The images of the recent Boston Marathon bombing were hard to watch. Confusion, mayhem, running for cover, tending to the injured. It reminded me of the suicide bombings in Israel of yesteryear. The attacks, mostly carried out by Hamas, reached their peak in 2002. Since then, a 20-foot high concrete wall was erected along the West Bank with multiple checkpoints. It proved to be very effective in thwarting terrorist attacks, as can be seen by the graph above.
You’d think that after a decade of quite, Israel would let down its guard. But you’d be wrong. It’s been almost two years since my return to Israel from the United States, and security is as tough as it ever was.
Only now, I don’t notice it as much. Security is part of life. Much like after 9/11, we all have to remove our shoes and expose our smelly socks at airport security, here, in Israel, we all have to follow the rules.
Security is all around, and around the clock. I encounter it as early as eight in the morning, the time I drop off my daughters at school. I go through an iron gate and stop. An armed guard approaches. “Good Morning,” I say. He leans into the car window, sees my half-asleep girls in the backseat, pulls away from the car, gives me the nod to proceed. In my rear-view mirror I see him return to his booth, a gun in his holster. I don’t give it a moment’s thought. It’s how it is.
There’s a guard at the entrance to the supermarket. He’s carrying a gut. He must be getting free samples from the bakery. In his hands he holds a metal detector wand. He hardly uses it. After years on the job, he’s an expert at profiling. He knows the good guys from the bad. And the market we frequent caters to both Jewish and Arab Israelis. Somehow, using a sixth sense, he knows what he needs to know.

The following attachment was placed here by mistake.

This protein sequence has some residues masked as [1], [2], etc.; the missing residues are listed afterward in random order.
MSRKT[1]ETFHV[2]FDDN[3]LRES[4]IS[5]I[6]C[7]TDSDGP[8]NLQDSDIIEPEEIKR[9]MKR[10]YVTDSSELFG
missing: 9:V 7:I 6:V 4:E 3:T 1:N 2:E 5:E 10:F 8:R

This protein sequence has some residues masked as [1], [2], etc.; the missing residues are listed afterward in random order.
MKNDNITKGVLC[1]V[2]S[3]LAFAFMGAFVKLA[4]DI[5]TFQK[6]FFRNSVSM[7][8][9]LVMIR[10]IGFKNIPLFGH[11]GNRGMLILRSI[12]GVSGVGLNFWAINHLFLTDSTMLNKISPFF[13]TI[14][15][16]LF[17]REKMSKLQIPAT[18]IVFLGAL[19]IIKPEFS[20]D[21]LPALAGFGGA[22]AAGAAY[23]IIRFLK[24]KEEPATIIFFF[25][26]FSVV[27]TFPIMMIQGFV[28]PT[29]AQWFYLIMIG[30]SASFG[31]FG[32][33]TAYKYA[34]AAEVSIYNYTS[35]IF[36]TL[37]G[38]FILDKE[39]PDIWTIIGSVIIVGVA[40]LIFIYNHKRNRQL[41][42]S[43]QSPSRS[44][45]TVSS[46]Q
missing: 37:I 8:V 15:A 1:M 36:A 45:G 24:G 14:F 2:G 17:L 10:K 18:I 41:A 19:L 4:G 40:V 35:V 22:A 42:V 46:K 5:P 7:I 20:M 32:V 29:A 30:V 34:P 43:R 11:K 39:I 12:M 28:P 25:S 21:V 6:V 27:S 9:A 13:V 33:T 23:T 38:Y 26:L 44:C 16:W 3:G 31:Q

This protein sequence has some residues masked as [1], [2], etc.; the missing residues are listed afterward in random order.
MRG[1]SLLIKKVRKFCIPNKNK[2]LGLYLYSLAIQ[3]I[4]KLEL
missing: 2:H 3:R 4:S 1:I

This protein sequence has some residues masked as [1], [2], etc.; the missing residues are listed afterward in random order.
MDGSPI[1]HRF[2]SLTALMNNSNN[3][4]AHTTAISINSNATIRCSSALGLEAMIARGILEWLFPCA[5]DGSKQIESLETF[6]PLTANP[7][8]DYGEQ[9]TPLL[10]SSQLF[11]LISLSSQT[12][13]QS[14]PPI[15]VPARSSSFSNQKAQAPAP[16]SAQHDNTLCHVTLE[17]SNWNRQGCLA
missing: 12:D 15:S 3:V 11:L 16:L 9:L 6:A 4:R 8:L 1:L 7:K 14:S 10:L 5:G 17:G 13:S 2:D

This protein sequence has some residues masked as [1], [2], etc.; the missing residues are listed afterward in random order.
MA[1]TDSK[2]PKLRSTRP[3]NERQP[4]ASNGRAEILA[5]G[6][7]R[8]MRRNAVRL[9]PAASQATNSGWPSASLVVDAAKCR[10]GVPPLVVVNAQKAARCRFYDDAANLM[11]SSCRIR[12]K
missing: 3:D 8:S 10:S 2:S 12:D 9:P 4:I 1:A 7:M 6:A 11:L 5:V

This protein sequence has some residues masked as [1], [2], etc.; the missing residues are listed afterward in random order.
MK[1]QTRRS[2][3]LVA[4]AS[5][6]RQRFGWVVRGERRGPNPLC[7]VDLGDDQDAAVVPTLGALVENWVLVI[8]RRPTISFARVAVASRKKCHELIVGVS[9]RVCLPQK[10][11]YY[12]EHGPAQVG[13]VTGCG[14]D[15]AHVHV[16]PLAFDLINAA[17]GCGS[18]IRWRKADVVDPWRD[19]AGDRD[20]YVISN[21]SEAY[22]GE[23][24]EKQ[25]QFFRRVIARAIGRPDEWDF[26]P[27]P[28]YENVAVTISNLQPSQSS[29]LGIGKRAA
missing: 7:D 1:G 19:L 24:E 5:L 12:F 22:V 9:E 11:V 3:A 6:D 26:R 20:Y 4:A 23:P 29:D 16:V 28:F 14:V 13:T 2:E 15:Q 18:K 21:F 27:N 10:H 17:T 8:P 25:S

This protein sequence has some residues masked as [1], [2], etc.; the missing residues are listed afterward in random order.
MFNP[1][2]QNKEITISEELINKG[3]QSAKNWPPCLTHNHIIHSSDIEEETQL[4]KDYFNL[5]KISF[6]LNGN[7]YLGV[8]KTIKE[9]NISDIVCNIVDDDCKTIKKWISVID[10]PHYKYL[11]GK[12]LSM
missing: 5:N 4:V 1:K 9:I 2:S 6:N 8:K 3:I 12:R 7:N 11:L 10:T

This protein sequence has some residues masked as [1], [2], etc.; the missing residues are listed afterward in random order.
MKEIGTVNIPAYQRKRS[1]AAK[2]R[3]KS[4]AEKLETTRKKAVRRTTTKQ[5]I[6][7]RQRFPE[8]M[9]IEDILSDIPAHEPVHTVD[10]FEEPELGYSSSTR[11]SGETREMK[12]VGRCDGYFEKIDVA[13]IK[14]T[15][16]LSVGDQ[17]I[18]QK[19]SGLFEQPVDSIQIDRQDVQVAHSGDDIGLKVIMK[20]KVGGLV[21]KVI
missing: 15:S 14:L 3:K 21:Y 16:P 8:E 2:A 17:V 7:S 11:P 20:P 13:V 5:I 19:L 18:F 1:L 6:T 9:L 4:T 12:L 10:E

Once I’m done with the groceries, I drop them off at home and my wife and I head to an open-air, large shopping center some 20 minutes from our house. I slow down my car at the checkpoint. Two young guards man the post. I know the routine. I roll the car forward, then stop. I see his familiar hand gesture to pop open the trunk. I follow his instructions. The engine’s still running. I hear a tap on the trunk, my signal that all is clear. I enter. It’s that quick, that simple. Do what they tell you, and you won’t even notice this tiny intrusion into your life.
After shopping for clothes and housewares, we’re hungry. We dine at Joe’s Cafe. The guard measures us for an instant, lets us through. We step up to the hostess and ask for a table in the back. We sip our coffee, dig into our salads and sandwiches.
Once it arrives, I notice that we’ve been charged a “security fee” of 4 shekels ($1.10). The fee is meant to cover the expense of keeping a security guard on the premises. Not all businesses charge a fee. Many have raised a stink about having to “subsidize” the cost of security, but many see it as a necessary evil .
Drink up, your coffee is getting cold.
We get in the car and drive home, walk through our house gate. No guard here.
“What’s for dinner?” my 14-year-old twin girls ask.
It’s a wonderful day in Galilee.
Boston, we love you.
Maurice Labi is an Israeli-American who lived in Los Angeles for many years. In 2011 He returned to Northern Israel (Galilee) with his wife and twin teen-age daughters. He is of two lands, of two cultures and he blogs about his experiences in Israel, particularly from Galilee where Jews and Arabs dwelled for centuries.
He has also written three novels: “Jupiter’s Stone,” “Into the Night,” and “American Moth” — available at Amazon.com or BN.com.